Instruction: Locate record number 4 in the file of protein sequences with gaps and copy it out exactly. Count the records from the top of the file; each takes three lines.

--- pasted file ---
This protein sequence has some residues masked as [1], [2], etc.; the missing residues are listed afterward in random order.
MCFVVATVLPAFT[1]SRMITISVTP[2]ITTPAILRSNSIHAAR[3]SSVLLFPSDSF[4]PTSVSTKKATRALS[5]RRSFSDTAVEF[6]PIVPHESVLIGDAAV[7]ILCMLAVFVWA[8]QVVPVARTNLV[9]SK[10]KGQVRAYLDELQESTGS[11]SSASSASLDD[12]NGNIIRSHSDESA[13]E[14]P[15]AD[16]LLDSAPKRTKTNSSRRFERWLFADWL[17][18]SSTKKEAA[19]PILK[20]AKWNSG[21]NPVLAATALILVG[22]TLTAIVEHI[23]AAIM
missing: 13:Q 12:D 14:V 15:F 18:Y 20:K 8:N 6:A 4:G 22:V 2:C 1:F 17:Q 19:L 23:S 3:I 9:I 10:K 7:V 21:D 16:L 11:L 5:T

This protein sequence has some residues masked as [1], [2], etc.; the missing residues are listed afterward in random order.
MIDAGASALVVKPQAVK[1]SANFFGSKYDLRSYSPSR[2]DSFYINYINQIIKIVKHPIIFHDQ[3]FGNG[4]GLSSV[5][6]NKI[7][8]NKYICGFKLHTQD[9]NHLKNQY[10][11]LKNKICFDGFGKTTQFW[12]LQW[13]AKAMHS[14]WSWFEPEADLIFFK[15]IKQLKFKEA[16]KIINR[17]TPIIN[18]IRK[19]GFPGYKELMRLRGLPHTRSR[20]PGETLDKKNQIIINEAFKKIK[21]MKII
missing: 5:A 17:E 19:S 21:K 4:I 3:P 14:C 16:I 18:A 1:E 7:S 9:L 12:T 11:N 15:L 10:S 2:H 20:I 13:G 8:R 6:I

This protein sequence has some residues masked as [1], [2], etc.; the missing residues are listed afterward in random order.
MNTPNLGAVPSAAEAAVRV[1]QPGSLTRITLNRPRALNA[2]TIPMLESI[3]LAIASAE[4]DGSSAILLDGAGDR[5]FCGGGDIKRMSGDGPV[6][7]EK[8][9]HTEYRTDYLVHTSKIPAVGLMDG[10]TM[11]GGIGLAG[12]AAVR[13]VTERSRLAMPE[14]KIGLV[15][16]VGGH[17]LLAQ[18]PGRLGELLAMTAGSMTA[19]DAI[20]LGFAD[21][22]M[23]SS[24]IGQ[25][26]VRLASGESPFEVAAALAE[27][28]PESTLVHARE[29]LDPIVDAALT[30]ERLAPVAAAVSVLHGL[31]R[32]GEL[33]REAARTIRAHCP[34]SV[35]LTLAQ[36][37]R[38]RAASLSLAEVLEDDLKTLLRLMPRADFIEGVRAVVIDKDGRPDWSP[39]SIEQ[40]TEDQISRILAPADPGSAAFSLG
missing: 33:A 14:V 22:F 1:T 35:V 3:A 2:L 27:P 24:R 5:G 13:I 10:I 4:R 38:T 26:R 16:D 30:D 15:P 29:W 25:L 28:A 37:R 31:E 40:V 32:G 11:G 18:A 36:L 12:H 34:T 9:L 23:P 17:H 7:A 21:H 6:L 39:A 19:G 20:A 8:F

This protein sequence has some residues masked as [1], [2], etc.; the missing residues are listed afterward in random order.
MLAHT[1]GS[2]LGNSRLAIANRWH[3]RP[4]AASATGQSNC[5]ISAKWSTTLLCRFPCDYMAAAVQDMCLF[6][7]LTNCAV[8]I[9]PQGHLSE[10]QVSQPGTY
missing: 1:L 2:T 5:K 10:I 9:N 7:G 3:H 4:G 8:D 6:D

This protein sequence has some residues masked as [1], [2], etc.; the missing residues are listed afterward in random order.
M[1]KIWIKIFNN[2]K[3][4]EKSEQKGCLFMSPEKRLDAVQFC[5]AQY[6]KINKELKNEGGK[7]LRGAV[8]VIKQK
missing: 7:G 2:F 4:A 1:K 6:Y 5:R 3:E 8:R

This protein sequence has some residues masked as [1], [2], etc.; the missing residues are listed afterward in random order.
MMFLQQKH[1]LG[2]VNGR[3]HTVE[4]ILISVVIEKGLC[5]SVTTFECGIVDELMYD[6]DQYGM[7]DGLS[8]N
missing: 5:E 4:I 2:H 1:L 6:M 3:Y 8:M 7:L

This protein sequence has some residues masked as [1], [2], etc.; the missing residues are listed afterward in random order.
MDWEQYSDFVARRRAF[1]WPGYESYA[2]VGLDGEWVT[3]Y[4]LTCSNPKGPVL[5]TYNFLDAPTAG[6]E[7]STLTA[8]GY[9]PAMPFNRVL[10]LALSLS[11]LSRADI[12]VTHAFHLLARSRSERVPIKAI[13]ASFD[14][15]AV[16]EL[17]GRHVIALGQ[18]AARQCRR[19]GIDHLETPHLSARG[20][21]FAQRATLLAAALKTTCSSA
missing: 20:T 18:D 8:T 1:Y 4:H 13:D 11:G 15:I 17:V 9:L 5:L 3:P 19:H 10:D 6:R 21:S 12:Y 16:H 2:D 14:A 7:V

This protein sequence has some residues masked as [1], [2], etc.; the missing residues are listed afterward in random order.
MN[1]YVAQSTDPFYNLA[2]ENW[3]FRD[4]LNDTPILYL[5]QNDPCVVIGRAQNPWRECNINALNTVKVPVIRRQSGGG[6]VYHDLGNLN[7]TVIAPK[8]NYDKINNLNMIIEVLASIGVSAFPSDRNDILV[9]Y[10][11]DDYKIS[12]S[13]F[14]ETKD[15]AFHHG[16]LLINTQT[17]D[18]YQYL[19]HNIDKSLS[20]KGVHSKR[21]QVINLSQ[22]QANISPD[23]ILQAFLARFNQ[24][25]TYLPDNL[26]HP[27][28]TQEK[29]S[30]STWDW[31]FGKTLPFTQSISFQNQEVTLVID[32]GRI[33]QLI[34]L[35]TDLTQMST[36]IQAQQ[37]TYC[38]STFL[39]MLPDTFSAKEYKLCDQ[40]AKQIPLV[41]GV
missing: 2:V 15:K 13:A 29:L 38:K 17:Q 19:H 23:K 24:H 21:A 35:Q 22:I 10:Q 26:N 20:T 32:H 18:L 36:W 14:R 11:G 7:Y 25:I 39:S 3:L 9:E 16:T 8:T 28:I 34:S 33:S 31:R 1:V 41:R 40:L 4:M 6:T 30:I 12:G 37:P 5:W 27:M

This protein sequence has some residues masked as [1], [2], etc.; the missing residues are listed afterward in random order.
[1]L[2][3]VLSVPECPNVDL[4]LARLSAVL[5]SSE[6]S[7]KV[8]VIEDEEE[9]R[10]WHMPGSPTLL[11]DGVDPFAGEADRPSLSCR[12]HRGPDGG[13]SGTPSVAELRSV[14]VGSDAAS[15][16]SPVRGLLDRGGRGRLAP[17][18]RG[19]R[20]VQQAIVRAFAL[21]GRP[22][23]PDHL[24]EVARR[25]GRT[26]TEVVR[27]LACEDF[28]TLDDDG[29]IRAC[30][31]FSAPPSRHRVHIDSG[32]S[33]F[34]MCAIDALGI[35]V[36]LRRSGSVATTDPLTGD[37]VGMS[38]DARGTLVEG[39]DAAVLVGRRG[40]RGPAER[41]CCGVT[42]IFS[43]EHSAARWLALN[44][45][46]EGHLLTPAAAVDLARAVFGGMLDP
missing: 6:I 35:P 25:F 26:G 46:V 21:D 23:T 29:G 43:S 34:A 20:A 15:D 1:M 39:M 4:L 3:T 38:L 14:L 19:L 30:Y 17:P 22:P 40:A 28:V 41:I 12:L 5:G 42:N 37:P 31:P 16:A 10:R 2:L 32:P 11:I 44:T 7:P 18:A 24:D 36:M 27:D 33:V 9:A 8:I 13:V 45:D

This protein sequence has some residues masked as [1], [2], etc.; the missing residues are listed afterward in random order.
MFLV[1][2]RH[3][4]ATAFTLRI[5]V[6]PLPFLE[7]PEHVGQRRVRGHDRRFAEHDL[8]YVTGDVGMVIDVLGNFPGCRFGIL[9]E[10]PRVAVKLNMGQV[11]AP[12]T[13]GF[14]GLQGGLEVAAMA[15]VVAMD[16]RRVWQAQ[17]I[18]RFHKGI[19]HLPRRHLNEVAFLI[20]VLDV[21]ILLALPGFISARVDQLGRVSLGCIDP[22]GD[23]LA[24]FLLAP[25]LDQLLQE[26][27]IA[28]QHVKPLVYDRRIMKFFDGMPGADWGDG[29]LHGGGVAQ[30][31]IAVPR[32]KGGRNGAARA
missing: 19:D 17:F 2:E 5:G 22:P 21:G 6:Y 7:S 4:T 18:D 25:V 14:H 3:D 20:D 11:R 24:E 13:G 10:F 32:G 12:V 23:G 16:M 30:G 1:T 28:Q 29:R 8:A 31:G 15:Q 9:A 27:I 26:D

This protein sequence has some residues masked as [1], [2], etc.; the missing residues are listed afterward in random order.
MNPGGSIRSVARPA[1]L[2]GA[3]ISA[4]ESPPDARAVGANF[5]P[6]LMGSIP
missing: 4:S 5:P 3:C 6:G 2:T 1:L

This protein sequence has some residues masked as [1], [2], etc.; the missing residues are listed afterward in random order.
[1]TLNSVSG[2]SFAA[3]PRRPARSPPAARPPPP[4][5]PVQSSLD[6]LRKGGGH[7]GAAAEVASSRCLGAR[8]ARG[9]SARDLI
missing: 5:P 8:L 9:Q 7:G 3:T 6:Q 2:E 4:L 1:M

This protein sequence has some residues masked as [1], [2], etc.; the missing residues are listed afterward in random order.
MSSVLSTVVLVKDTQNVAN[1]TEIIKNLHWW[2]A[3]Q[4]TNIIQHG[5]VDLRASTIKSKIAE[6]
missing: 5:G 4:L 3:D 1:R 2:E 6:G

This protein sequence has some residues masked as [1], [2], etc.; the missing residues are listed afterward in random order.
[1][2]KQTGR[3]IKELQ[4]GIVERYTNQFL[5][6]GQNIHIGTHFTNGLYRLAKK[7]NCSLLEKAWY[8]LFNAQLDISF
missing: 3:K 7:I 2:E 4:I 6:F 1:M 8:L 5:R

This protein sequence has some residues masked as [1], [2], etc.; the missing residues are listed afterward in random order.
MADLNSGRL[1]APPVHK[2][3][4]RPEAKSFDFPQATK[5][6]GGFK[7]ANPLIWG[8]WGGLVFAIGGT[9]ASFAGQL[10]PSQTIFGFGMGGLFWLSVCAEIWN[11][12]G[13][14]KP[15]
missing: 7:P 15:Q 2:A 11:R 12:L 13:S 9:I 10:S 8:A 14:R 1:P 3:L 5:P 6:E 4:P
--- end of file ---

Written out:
This protein sequence has some residues masked as [1], [2], etc.; the missing residues are listed afterward in random order.
MLAHT[1]GS[2]LGNSRLAIANRWH[3]RP[4]AASATGQSNC[5]ISAKWSTTLLCRFPCDYMAAAVQDMCLF[6][7]LTNCAV[8]I[9]PQGHLSE[10]QVSQPGTY
missing: 1:L 2:T 5:K 10:I 9:N 7:G 3:H 4:G 8:D 6:D